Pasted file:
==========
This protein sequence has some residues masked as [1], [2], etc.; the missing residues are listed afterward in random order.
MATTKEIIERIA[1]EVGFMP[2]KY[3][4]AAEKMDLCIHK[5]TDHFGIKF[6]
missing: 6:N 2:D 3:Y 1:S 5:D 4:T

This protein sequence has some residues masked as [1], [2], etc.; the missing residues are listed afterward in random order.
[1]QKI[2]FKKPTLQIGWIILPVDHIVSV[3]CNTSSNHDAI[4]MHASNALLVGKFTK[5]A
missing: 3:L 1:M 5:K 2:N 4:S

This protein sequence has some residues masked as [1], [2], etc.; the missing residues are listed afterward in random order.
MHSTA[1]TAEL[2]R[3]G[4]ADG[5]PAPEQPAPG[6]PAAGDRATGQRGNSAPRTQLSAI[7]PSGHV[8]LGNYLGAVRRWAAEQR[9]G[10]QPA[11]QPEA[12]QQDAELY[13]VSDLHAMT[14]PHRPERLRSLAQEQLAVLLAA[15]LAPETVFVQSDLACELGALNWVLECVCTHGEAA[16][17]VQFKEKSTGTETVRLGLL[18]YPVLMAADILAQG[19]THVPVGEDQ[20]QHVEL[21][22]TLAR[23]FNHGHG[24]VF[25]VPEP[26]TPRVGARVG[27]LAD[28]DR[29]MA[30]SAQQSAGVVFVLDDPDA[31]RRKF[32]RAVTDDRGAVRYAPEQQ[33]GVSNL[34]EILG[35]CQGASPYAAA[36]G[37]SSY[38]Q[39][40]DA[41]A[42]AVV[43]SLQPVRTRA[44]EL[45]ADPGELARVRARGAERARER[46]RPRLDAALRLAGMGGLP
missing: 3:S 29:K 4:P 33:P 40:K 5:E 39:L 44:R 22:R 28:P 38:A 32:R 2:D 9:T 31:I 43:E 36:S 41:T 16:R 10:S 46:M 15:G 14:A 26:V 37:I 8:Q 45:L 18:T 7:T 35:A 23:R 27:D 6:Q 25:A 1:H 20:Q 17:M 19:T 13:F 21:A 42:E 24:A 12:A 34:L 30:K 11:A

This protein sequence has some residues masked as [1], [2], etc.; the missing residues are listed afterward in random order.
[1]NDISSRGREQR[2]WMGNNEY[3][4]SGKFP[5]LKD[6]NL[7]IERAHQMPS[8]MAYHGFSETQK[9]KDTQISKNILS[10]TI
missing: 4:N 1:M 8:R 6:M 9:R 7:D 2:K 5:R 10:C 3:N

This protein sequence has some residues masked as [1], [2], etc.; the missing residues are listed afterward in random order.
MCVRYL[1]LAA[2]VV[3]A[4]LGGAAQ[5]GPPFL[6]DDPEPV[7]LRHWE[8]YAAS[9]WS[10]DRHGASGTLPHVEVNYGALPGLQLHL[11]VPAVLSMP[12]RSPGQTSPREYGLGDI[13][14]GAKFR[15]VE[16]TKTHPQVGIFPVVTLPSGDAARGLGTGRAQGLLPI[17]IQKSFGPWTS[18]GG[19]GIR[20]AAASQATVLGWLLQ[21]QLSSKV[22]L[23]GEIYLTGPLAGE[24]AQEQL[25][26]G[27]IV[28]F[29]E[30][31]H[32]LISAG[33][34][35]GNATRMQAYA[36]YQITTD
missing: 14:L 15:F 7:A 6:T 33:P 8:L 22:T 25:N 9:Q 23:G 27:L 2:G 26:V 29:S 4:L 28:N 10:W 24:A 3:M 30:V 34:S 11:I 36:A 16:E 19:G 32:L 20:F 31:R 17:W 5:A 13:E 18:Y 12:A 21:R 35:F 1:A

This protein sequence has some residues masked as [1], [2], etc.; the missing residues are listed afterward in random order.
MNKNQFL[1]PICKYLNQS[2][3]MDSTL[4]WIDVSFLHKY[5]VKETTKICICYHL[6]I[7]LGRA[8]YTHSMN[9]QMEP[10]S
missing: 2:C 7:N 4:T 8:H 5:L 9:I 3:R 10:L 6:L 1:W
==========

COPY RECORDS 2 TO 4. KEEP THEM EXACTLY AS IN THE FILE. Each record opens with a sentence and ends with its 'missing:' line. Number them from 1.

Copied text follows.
This protein sequence has some residues masked as [1], [2], etc.; the missing residues are listed afterward in random order.
[1]QKI[2]FKKPTLQIGWIILPVDHIVSV[3]CNTSSNHDAI[4]MHASNALLVGKFTK[5]A
missing: 3:L 1:M 5:K 2:N 4:S

This protein sequence has some residues masked as [1], [2], etc.; the missing residues are listed afterward in random order.
MHSTA[1]TAEL[2]R[3]G[4]ADG[5]PAPEQPAPG[6]PAAGDRATGQRGNSAPRTQLSAI[7]PSGHV[8]LGNYLGAVRRWAAEQR[9]G[10]QPA[11]QPEA[12]QQDAELY[13]VSDLHAMT[14]PHRPERLRSLAQEQLAVLLAA[15]LAPETVFVQSDLACELGALNWVLECVCTHGEAA[16][17]VQFKEKSTGTETVRLGLL[18]YPVLMAADILAQG[19]THVPVGEDQ[20]QHVEL[21][22]TLAR[23]FNHGHG[24]VF[25]VPEP[26]TPRVGARVG[27]LAD[28]DR[29]MA[30]SAQQSAGVVFVLDDPDA[31]RRKF[32]RAVTDDRGAVRYAPEQQ[33]GVSNL[34]EILG[35]CQGASPYAAA[36]G[37]SSY[38]Q[39][40]DA[41]A[42]AVV[43]SLQPVRTRA[44]EL[45]ADPGELARVRARGAERARER[46]RPRLDAALRLAGMGGLP
missing: 3:S 29:K 4:P 33:P 40:K 5:E 39:L 44:R 22:R 28:P 38:A 32:R 2:D 9:T 31:I 43:E 36:S 41:T 16:R 10:S 46:M 15:G 14:A 26:V 37:I 8:Q 45:L 18:T 7:T 35:A 23:R 27:D 6:Q 25:A 1:H 20:Q 17:M 19:T 13:F 21:A 42:E 24:A 12:A 34:L 30:K 11:A

This protein sequence has some residues masked as [1], [2], etc.; the missing residues are listed afterward in random order.
[1]NDISSRGREQR[2]WMGNNEY[3][4]SGKFP[5]LKD[6]NL[7]IERAHQMPS[8]MAYHGFSETQK[9]KDTQISKNILS[10]TI
missing: 4:N 1:M 8:R 6:M 9:R 7:D 2:K 5:R 10:C 3:N